Conclusions & significance

The central outcome of this study established IST as a reliable approach for specific determination of T. cruzi seropositivity versus disease-free individuals or those with other diseases. Its potential contribution for monitoring and controlling Chagas lies in IST’s delivery of higher resolution immune-state readouts than obtained with currently-used technologies. Despite the complexity of the ligand presentation and large quantitative readouts, performing an IST test is simple, scalable and reproducible.

Author summary

The most prevalent parasite infection in Latin America causes Chagas’ disease. Diagnosis is based on serologic tests because direct detection of T. cruzi is very difficult beyond its brief acute phase. The complexity of this parasite’s pathophysiology and the human immune system’s elaborate engagement with it makes current indirect diagnosis methods suboptimal. We applied the ImmunoSignature Technology to Chagas diagnosis. In addition to approximating the accuracy of current tests, a single IST test simultaneously distinguished four blood panel diseases, including Chagas. Other unique aspects include the demonstrated ability to identify subclasses within seropositive individuals. Unlike other tests, IST uses chemically-diverse peptides, not proteomic sequences, as antibody-capture ligands to identify antibody binding patterns that differ between health-states. Some of the Chagas-distinguishing ligands were enriched in sequence motifs that aligned to known T. cruzi epitopes; unmapped sequences suggest additional targets exist. While IST is also an indirect method, it holds greater capacity for delivering high-resolution serologic feedback. Relative to providing this test to the millions of individuals estimated to be infected with T. cruzi, IST is both highly scalable and reproducible.


Chagas’ disease ranks as the most important parasitic infection in the Western hemisphere, as measured by disability-adjusted life years lost, surpassing malaria more than 7-fold [15]. It is found predominantly in Latin America, but migration of infected individuals has increased its geographic distribution into Europe, North America, Japan, and Australia [58]. It is globally the leading cause of infectious myocarditis [810]. Inconsistent with this significant health burden, resources for its control are considered highly limited [11, 12]. The etiologic agent, Trypanosoma (T.) cruzi, is a flagellated protozoan transmitted predominantly via blood-feeding triatomine insects into mammalian hosts, where it can penetrate and multiply in a wide range of nucleated cell types. Other modes of dissemination include blood transfusion or congenital and oral routes [13]. Here we explore the potential application of the ImmunoSignature Technology (IST) to the diagnostic challenges of Chagas’ disease.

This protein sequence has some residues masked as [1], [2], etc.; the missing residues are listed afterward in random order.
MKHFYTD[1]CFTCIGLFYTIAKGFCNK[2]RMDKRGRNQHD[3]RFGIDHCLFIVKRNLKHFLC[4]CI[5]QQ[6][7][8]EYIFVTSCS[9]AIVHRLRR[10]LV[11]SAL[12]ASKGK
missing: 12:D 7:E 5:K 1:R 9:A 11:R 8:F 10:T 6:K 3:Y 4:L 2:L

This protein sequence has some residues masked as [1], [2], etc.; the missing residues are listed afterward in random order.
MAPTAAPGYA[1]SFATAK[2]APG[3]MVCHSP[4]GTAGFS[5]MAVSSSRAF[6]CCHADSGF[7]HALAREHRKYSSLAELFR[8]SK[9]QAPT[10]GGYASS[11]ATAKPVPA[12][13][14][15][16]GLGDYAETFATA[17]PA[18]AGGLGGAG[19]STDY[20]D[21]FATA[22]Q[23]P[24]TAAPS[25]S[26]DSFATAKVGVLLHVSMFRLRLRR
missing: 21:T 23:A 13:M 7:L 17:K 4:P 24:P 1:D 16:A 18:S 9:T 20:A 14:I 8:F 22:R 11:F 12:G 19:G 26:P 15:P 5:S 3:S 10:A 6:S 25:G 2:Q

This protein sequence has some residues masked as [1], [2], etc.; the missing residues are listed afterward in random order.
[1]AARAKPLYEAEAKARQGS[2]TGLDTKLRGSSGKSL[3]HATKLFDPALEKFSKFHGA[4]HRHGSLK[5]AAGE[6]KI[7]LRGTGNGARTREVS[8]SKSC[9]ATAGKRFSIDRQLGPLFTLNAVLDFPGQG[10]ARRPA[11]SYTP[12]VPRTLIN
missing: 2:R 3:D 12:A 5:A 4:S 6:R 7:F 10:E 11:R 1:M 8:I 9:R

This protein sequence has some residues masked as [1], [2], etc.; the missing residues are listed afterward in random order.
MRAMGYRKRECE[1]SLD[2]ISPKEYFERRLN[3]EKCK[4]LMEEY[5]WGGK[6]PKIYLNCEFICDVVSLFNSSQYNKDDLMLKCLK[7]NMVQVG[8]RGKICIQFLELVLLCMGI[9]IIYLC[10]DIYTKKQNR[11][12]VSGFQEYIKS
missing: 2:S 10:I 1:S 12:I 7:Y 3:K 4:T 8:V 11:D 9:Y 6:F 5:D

A week or so after infection by the trypomastigote stage protozoan, hosts experience an acute phase characterized by microscopically visible blood-parasites and tissue parasitism. Symptoms are usually mild and non-specific such that this phase is often undiagnosed; however, rare cases manifest with disease-specific periorbital swelling or ulcerative lesions at the entry site. In less than 1% of cases, the acute phase is severe and life-threatening [5]. Survivors transition into a chronically-infected phase in which the host and parasite are immunologically balanced and symptoms resolve. Most patients will remain in this clinically indeterminate stage for life, typically accompanied by the loss of detectable parasitemia, though low levels of intracellular parasites may remain measurable in certain tissues [13, 14]. From 10 to 30 years later, a third or more of these individuals will progress into a symptomatic stage of chronic disease. They suffer severe manifestations of cardiac, gastric, or other organ-related disease that lead to irreversible muscular lesions and often death [1517]. Based on current estimates of the true prevalence of T. cruzi infection, the World Health Organization (WHO) has recently estimated that approximately 200,000 people will die from Chagasic cardiomyopathy in the next five years. A similar number of women are forecast to die in the US from breast cancer in the same timeframe [18].